Excelaron Loses oil exploration appeal
July 25, 2014
Excelaron lost its appeal of a local judge’s ruling that its $6.24 billion suit could be dismissed because it was not served on the defendant within a 90-day deadline.
In its suit, Excelaron, argued that San Luis Obispo County officials should not be able to have a lawsuit dismissed after their staff provided deceptive information in an apparent attempt to mislead the plaintiff. Excelaron’s attorney Sophia Treder also said the county effected a regulatory taking of Excelaron’s property and failed to follow laws that require just compensation for that taking.
However, the appellate judges determined the time limit for filing was reason for dismissal. In addition, the appellate court ruled the county would be able to recover its court costs.
The proposed drilling site, the Mankins Ranch, is zoned for agricultural use, and under San Luis Obispo County’s Land Use Ordinance, “petroleum extraction is allowed… subject to permit.” That law established development standards for oil projects in the county.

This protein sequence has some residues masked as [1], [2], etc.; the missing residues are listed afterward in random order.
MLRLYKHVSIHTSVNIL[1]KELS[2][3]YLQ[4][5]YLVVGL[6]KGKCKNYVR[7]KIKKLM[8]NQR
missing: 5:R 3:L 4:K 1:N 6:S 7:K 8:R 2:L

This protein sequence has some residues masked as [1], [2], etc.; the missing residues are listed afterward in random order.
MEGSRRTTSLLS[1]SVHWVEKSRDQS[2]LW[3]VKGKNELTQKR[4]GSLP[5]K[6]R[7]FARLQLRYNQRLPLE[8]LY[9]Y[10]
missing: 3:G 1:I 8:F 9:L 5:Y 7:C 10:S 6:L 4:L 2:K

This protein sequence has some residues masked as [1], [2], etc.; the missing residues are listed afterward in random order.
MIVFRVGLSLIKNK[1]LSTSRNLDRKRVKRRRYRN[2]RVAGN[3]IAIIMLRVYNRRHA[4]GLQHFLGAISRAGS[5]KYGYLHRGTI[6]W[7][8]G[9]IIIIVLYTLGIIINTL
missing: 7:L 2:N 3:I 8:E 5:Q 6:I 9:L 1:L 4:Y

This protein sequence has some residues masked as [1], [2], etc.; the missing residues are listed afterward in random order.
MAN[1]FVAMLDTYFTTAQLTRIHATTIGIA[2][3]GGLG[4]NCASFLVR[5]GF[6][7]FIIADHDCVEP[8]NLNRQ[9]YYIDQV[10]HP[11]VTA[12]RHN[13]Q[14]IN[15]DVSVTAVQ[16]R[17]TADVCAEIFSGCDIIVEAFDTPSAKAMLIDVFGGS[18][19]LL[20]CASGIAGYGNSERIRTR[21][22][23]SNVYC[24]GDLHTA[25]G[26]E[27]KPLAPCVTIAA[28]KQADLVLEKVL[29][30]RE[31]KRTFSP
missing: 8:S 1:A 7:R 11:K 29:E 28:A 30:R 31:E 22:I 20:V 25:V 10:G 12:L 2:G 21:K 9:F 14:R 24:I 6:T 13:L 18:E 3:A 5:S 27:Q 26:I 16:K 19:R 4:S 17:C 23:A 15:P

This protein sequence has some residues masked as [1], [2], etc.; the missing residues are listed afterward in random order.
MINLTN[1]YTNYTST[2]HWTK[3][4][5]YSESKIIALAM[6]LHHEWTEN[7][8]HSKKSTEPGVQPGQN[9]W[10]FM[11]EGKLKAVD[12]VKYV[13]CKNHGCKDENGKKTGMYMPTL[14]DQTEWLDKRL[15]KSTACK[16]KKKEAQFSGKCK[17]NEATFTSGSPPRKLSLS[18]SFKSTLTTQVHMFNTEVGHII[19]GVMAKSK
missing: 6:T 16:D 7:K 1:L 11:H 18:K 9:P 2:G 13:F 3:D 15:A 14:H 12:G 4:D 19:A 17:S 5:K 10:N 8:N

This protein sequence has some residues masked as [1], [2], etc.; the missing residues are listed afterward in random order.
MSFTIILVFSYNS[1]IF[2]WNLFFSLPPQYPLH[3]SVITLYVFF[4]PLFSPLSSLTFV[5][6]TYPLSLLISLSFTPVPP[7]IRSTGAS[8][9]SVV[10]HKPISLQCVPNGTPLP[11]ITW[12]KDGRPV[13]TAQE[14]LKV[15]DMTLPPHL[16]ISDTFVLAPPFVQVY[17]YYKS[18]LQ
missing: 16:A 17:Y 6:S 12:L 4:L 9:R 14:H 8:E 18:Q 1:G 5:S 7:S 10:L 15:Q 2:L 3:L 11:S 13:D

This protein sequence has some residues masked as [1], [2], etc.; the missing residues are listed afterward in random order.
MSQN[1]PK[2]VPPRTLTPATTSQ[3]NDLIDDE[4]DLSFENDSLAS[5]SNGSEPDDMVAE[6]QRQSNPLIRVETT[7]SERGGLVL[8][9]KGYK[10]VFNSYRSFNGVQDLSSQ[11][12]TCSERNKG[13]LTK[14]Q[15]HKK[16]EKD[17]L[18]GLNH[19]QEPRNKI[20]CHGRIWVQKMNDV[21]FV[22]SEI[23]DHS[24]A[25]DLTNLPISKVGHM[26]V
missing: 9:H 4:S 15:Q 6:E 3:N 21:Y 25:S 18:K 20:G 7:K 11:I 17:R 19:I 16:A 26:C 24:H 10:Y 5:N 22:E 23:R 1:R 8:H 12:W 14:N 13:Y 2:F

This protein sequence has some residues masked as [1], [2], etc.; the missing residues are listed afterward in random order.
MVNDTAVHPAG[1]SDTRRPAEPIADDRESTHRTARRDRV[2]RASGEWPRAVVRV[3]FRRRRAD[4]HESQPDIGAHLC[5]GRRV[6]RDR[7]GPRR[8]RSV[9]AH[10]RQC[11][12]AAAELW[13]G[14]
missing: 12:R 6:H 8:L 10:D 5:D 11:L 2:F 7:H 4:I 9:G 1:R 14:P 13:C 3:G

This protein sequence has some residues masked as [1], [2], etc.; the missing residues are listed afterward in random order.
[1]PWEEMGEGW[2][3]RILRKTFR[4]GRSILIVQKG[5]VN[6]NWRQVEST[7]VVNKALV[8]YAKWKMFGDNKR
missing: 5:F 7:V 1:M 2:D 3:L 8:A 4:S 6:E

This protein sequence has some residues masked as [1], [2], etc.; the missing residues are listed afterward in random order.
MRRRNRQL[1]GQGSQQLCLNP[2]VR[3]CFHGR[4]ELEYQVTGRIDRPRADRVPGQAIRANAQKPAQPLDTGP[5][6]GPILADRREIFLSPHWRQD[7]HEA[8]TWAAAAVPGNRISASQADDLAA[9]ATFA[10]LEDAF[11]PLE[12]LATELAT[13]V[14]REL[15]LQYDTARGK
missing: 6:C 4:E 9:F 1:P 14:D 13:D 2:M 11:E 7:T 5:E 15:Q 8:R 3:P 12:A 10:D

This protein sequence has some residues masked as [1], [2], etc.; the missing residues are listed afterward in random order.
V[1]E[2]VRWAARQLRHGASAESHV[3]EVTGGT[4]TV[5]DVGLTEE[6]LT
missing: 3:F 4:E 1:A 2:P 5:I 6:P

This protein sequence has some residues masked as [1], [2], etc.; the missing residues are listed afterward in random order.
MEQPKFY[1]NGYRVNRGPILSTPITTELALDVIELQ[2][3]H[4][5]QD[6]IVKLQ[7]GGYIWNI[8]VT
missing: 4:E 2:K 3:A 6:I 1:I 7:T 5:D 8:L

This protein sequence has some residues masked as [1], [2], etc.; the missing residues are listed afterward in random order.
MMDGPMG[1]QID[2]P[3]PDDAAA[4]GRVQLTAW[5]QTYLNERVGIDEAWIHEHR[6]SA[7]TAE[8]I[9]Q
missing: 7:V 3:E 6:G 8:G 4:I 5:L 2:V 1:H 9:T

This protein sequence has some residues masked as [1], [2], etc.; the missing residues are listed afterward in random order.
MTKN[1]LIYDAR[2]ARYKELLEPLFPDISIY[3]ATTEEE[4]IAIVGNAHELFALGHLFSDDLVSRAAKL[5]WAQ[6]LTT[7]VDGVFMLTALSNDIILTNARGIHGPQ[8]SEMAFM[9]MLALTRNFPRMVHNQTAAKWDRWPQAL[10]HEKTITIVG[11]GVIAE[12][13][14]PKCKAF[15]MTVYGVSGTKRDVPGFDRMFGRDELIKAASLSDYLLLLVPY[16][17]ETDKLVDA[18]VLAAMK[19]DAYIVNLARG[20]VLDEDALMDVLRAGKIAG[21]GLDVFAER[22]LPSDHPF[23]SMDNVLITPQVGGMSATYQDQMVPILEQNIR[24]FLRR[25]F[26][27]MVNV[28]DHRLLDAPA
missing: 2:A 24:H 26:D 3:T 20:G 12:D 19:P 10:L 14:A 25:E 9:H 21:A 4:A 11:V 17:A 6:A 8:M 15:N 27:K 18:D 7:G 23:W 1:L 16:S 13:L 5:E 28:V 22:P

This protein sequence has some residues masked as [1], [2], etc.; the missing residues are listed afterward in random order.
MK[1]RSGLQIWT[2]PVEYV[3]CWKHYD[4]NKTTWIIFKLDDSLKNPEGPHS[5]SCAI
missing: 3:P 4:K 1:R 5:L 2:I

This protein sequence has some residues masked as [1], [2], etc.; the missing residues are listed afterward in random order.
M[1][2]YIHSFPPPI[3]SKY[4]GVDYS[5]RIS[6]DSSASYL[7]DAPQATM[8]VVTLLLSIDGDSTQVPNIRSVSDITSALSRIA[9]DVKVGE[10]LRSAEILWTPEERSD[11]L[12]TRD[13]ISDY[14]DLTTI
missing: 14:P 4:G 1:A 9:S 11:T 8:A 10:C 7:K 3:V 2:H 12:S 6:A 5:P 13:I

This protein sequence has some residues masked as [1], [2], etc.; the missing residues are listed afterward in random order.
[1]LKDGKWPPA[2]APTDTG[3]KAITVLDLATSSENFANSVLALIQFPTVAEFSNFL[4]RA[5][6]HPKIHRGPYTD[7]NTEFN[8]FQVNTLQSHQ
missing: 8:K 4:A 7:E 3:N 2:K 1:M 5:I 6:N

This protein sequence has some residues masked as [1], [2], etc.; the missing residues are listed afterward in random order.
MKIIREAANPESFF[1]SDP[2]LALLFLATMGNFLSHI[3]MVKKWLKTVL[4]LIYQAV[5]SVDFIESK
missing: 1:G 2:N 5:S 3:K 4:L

In August 2012, the San Luis Obispo County Board of Supervisors voted to deny an appeal of a planning commission rejection of the project based on the contention that oil production is incompatible with the character of the Huasna Valley.
In August, two days after the Board of Supervisors rejected the project, the county sent a letter to Exceleron explaining the rules regarding a possible appeal. In the letter, Senior Planner John McKenzie wrote that an appeal by Excelaron would fall under a code section which does not require the county to be served within 90 days.
Excelaron filed its initial complaint on Nov. 19, but did not serve the county at that time. The oil company amended its petition and served the county with the lawsuit on Dec. 28, well after the 90 days required by law to file and serve a complaint.